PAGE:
Please join me for a yoga/meditation class when you can. We start tomorrow morning at 9:00 AM with Mindful Mondays at the North Laurel 50 Plus Center. It’s a sweet 45 minute meditation and yoga practice that will start your week with a gentle nudge and a sweet dose of mindfulness. Tuesdays we have Nightcap Yoga at Maple Lawn at 7:15 PM in the yoga room. Thursday I teach Yoga for Parkinson’s at 6:30 PM at the Florence Bain Center in Columbia. This is a donation based class and everyone is welcome. We have a sweet group of people who would love for you to join them whether you have Parkinson’s or are a caregiver. Friday evening I teach at 6:15 PM at St Matthews Orthodox Methodist Church in Columbia. We start with boot camp for 30 minutes and then go right into yoga for 45 minutes. It’s a fun combination and a great group of people. For more information and directions, see my website.

Happy Spring! and Namaste,



Connie







Monday, February 27, 2017

Cycles

Practice may not make us perfect but it sure helps to keep us in the game.
~~Me

One of the reasons I love yoga so much is  that it gives us (aka me) the opportunity to practice navigating the cycles that life finds us (me) in. We can cultivate grace and ease by moving our bodies to become more fluid and flexible. We can find an appreciation for the great teachers that our bodies really are by simply becoming aware of the breath, each round a cycle in itself. We notice when we try to hold onto the breath at the top of an inhale, there is only so long that we can do it before we must surrender and release. At the bottom of the exhale we can also pause to reflect on the quality of the last cycle before we prepare for the next inhale. And on it goes.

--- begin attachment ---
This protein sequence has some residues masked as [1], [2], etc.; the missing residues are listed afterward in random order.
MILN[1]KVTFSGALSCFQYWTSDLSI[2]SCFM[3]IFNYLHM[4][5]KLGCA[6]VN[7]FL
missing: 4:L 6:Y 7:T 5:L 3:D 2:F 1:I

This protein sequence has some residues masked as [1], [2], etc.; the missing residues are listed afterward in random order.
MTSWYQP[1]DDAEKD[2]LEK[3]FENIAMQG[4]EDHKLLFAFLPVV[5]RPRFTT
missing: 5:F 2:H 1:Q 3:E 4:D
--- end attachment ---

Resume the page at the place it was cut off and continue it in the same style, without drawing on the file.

Through the asanas (the poses) we can practice the larger cycles of life; birth, life, death and rebirth. From happy baby pose to Savasana in corpse pose, we rehearse so that when we move through the natural cycles and fluctuations of life we are prepared to sail smoothly from one to the other with a smile, knowing that each one will eventually end and transition into another.

“To focus solely on endings is to trade conclusions for the very beginnings that created them. And if this cycle should persist, we will likewise miss the beginning that will follow this ending.

It can be a great comfort in an uncertain world to know that these cycles repeat and continue, that all is really impermanent, as the buddha suggests - in the physical anyway. But why do we humans find the endings so hard to move through? 

Death being the biggie, when will we learn to gracefully navigate this one? In the middle ages with plagues and wars and mortality much more prevalent on the minds of the people, death was a regular topic of conversation. 
According to Christian tradition, the very purpose of life was to prepare for the afterlife by avoiding sin, performing good works, taking part in the sacraments, and keeping to the teachings of the church. Time was measured out in saint's days, which commemorated the days on which the holiest men and women had died. Easter, the holiest feast day in the Christian calendar, celebrated the resurrection of Christ from the dead. The landscape was dominated by parish churches - the centre of the medieval community - and the churchyard was the principal burial site.